2. After getting that, copy that token and paste in the password prompt when it's been asked.
  • You made my day! SIde note: using SSH i.e. [email protected]/SiddharthChoudhary/ClientServerCloudComputing.git should also work too, without the user credentials, if SSH authentication is set-up already. Jul 19, 2020 at 19:32
    – Marlhex
    Sep 2, 2020 at 5:28

I made the simple error of forgetting to commit:

git commit -m "first commit"

then git push origin master worked.


I had the same problem

enter image description here

I resolved it that used below command

$ git branch --set-upstream develop origin/develop

and it will add a config in the config file in the .git folder.

enter image description here

  • This worked for me. I used the master branch both locally and remotely, so I wrote this: git branch --set-upstream master origin/master Git complained -set-upstream is getting deprecated, but replacing it with --set-upstream-to should do the trick.
    – Christophe
    Aug 20, 2020 at 20:43

First use git pull origin your_branch_name Then use git push origin your_branch_name


There is a simple solution to this which worked for me on macOS Sierra. I did these two commands:

git pull --rebase git_url(Ex: https://github.com/username/reponame.git)
git push origin master

If it shows any fatal error regarding upstream after any future push then simply run :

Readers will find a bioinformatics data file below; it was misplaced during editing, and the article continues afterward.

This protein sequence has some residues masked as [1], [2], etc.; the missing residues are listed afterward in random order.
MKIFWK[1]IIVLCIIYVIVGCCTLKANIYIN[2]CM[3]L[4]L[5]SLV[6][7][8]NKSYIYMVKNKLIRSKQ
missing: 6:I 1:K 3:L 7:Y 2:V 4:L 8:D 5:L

git push --set-upstream origin master

If you constantly get the following git error message after attempting a git push with a new local branch:

fatal: The current branch has no upstream branch.

To push the current branch and set the remote as upstream, use

git push --set-upstream origin <branchname>

Then the issue is that you have not configured git to always create new branches on the remote from local ones.

The permanent fix if you always want to just create that new branch on the remote to mirror and track your local branch is:

git config --global push.default current

Now you can git push without any errors!



I was getting this error because I was trying to push the code without write access, I only had read access.

In Bitbucket, you can check access on the right side when you open your repo (Repository details) :


For me, it was because I had deleted the hidden .git folder.

I fixed it by deleting the folder, re-cloning, and re-making the changes.


Please look at .git/config file, It should look like:

    repositoryformatversion = 0
    filemode = true
    bare = false
    logallrefupdates = true
[remote "origin"]
    url = https://github.com/blueray453/log-opened-file-paths.git
    fetch = +refs/heads/*:refs/remotes/origin/*
[branch "master"]
    remote = origin
    merge = refs/heads/master

Authentication failed means Authentication failed. Please make sure you have the correct access rights and the repository exists.

Look at [remote "origin"]. Are you using the right url? Does it start with https or [email protected]? Those two use different authentication procedure. If you are using wrong url then remove the [remote "origin"] section and run:

git remote add origin <right-url>

If [branch "master"] or [branch "main"] or whatever is missing, run:

git push --set-upstream origin master


git push -u origin master

For simplicity, I will remove both [remote "origin"] and [branch "master"] section and then to push an existing repository from the command line:

git remote add origin <right-url>
git branch -M main
git push -u origin main

If you have followed Git asks for username every time I push, then from now on only git push will be enough.

  • this worked for me. git remote add origin <right-url> git branch -M main git push -u origin main Aug 12, 2023 at 14:35
  • 1